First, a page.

As the real estate market continues to lose steam, accurate and up-to-date home value data is vital for home sellers, ensuring they realize a timely and profitable transaction.
A good Competitive Market Analysis represents the best way to obtain comprehensive and reliable home-value data. The CMA calculates the market value of a home based on extensive information about the home and the neighborhood, including comparable sales, local schools performance and neighborhood demographics.
A local real estate agent should be able to provide a good CMA. If they don’t already have an agent, sellers can contact an agent using the RealtyTrac Agent Network. The CMA should include a summary sheet that identifies an estimated market value, and an agent can help dig deeper and interpret the rest of the information in the analysis.
Of course, the CMA won’t take into account any renovations and enhancements to the property, but if sellers are familiar with the condition of other properties on the comparable sales list, they can extrapolate somewhat — with the help of a real estate agent — based on the condition of their home.
A good real estate agent also can give suggestions about making small, even cosmetic, improvements that will enhance the property’s value. Simply planting some flowers or rearranging the furniture or even just making sure the home is clean can make a big difference when showing the property to potential buyers.
Avoiding pricing pitfalls
Traditionally, it’s considered important for sellers to pinpoint the market value of a property being sold so that they can set an asking price that allows them to take full advantage — in their pocketbook — of the fair market value of the property.
When setting an asking price for a property, it’s important that sellers neither under price nor overprice the property. Under pricing was a common pitfall in sizzling markets that have experienced double-digit gains in recent years. In these markets, which are for now a thing of the past, homeowners would underestimate the dramatic rise in value that has occurred since the home was purchased. That led to an asking price set far below market value. And once the asking price is set, there’s no easy way to raise it short of praying for a bidding war.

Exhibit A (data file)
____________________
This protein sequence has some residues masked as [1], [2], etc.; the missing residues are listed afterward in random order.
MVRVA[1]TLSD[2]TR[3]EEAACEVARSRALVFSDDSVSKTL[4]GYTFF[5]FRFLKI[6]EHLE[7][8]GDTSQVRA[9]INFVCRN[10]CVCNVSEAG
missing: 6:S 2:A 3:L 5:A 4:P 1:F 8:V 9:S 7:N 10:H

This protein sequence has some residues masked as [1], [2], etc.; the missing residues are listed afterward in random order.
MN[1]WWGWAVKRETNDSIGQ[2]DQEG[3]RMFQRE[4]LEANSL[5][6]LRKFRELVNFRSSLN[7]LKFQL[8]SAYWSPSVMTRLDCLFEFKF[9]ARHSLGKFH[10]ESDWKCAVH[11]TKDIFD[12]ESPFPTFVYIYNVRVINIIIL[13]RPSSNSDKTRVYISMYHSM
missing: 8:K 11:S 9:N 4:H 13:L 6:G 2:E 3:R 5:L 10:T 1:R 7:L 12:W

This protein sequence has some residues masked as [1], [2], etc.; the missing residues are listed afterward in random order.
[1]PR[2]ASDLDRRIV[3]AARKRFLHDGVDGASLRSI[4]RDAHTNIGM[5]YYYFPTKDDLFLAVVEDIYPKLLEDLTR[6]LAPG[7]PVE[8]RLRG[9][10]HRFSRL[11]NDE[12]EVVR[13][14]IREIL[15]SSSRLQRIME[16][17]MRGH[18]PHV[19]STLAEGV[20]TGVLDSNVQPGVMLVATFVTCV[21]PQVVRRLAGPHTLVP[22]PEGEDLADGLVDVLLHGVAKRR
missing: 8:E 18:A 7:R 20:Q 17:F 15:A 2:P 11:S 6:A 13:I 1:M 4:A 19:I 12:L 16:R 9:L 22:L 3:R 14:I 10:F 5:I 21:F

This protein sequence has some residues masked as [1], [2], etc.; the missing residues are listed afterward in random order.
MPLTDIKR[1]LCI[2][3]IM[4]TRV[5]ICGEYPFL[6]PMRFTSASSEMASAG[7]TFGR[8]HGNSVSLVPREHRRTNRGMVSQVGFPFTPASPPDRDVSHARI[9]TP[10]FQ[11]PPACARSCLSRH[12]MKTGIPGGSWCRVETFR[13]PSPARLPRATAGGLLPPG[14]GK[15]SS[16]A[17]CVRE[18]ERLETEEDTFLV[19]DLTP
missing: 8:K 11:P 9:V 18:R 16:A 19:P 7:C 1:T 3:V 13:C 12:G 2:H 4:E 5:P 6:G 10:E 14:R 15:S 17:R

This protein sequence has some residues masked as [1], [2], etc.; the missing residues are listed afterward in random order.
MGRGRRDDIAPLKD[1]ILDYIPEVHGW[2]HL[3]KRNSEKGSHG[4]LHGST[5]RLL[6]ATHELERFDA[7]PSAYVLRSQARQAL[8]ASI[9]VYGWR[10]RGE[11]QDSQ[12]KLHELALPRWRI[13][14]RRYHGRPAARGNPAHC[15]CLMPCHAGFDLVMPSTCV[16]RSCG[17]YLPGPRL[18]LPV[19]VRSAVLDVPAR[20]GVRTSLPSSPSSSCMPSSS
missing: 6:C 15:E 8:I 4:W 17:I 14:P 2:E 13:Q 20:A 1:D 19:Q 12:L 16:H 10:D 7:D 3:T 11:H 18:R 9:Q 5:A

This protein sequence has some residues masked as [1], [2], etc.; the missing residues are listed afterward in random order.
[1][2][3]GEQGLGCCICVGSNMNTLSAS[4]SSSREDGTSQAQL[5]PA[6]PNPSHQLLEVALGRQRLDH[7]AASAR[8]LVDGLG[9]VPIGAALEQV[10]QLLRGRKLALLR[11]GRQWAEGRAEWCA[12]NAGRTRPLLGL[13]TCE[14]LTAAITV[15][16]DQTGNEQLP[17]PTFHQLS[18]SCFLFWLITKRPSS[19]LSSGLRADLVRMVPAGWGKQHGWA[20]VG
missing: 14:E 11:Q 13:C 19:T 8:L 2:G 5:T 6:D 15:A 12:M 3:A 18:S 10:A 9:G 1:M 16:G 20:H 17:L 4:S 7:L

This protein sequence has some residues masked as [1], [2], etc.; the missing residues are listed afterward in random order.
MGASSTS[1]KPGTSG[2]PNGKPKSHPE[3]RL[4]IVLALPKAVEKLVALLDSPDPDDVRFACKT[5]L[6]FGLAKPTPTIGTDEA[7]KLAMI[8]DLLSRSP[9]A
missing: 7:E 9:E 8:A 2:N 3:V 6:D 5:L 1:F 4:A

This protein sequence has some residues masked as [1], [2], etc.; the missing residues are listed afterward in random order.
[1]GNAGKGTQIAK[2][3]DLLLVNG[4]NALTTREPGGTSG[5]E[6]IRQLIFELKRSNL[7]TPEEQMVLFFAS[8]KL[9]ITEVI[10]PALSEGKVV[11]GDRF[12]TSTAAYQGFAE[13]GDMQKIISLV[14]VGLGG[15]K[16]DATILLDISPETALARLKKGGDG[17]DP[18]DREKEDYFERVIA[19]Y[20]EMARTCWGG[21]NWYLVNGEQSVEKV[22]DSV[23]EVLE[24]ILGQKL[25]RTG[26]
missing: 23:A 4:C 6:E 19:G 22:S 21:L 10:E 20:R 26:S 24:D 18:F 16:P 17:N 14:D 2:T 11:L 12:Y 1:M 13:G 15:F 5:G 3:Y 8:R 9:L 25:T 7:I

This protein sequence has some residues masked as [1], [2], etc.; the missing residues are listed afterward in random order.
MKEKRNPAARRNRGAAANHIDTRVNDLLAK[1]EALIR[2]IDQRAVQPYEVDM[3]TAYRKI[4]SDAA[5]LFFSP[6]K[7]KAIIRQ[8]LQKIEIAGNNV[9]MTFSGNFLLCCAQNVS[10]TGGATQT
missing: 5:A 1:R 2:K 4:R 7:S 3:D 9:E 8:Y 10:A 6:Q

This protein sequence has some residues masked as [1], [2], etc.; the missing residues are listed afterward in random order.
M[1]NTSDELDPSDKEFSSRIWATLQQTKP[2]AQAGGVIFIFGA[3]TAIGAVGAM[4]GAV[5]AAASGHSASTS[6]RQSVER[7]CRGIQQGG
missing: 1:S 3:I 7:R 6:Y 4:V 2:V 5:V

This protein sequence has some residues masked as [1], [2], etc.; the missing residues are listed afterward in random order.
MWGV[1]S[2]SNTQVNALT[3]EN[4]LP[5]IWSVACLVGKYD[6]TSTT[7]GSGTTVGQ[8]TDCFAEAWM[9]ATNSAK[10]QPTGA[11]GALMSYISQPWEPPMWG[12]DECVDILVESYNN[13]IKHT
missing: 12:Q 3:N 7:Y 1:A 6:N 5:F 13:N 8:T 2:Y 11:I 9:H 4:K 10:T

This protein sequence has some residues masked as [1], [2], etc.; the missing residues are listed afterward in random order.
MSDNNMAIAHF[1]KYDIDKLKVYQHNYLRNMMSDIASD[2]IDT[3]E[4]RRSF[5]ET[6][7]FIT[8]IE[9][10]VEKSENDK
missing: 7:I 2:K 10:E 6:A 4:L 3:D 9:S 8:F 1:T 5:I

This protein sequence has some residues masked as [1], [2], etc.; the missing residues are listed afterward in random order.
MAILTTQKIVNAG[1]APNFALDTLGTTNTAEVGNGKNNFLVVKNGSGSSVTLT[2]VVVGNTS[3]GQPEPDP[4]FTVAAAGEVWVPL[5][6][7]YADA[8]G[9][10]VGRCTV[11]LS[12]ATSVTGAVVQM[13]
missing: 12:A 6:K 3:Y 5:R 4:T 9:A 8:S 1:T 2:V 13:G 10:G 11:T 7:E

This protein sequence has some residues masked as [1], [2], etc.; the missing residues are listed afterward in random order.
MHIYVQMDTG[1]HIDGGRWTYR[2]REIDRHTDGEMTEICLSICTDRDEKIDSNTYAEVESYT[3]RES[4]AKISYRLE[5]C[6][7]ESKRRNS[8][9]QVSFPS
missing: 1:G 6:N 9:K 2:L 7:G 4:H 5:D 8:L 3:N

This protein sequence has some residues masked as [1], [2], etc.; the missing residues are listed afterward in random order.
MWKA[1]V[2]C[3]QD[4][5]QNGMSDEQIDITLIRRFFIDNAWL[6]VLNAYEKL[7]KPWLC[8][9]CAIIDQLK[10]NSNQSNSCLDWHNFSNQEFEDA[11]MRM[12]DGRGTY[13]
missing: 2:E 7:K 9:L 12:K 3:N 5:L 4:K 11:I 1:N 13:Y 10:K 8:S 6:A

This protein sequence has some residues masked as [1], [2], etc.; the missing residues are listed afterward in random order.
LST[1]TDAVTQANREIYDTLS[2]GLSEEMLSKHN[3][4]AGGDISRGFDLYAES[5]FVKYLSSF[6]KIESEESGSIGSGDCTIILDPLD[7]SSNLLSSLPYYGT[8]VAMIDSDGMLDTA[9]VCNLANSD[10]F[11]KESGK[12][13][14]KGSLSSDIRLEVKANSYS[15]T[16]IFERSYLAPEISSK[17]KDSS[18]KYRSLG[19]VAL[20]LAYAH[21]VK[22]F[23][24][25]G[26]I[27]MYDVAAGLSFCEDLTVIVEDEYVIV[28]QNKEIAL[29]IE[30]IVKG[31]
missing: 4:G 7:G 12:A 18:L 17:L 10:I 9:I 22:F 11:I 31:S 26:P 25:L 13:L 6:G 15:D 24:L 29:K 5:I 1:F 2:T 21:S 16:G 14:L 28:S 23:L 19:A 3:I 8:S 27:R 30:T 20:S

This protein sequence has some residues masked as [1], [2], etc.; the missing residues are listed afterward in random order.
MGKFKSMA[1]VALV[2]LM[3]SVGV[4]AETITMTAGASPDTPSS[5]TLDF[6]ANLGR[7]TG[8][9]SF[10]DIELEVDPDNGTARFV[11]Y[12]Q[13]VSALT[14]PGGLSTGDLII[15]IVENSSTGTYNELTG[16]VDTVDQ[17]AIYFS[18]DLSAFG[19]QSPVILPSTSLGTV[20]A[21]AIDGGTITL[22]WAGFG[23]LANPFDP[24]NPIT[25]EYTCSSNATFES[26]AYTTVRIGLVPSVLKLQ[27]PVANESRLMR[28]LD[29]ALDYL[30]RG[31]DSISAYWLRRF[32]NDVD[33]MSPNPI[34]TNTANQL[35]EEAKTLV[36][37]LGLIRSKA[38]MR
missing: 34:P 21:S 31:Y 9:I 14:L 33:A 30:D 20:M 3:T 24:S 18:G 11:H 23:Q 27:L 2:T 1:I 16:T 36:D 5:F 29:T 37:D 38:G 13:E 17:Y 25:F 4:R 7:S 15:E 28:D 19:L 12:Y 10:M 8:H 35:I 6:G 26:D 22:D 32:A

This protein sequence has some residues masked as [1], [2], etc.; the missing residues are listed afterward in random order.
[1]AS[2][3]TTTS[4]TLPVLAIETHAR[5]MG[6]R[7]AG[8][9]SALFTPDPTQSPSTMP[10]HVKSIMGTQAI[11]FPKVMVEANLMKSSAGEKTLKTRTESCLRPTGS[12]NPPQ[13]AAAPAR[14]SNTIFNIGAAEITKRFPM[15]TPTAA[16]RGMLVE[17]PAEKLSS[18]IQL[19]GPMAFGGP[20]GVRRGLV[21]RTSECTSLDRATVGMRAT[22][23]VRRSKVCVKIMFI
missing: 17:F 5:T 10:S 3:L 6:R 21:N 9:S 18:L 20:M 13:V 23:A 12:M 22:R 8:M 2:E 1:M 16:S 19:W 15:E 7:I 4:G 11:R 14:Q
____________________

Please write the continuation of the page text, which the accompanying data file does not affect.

The consequences for under pricing are somewhat obvious for the seller. While they may sell the property quickly, it’s likely that they’ll end up walking away from the sale with less equity to pocket or to put down for another property. And if they buy another property, they can’t count on other sellers making the same mistake and setting a below-market asking price. The net result: they end up losing ground on what is probably the biggest investment of their lifetime.
There’s also a big-picture consequence for pricing and selling under market value: it will lower the overall value of homes in the neighborhood. This shouldn’t be the number-one concern of a seller, but the neighbors will be thankful if a property sells for full market value.
Sellers should also be careful to avoid the more subtle, but equally damaging mistake of setting a too-high asking price — a more common pitfall in a market with sluggish sales and flat or depreciating home values. Overly exuberant about the rate of appreciation they’ve observed historically for their property, homeowners can fall into the trap of setting an asking price based on speculation, with not a lot of hard data to support that speculation.
If no buyers bite on an inflated asking price, it’s possible to lower it, but that’s a scenario sellers would be wise to avoid. Once the price is lowered, buyers at the very least will assume they have the upper hand in negotiations. At the worst, they may assume there’s something wrong with the property that’s forcing the sellers to lower the asking price. This can end up prolonging the time it takes to get the property sold and lowering the final purchase price below fair market value.
By contrast, if sellers find the happy medium between under pricing and overpricing — with the help of a quality CMA and real estate agent — they’ll be able to move the property in a reasonable time frame and receive full market value from the sale. And that makes for a successful transaction.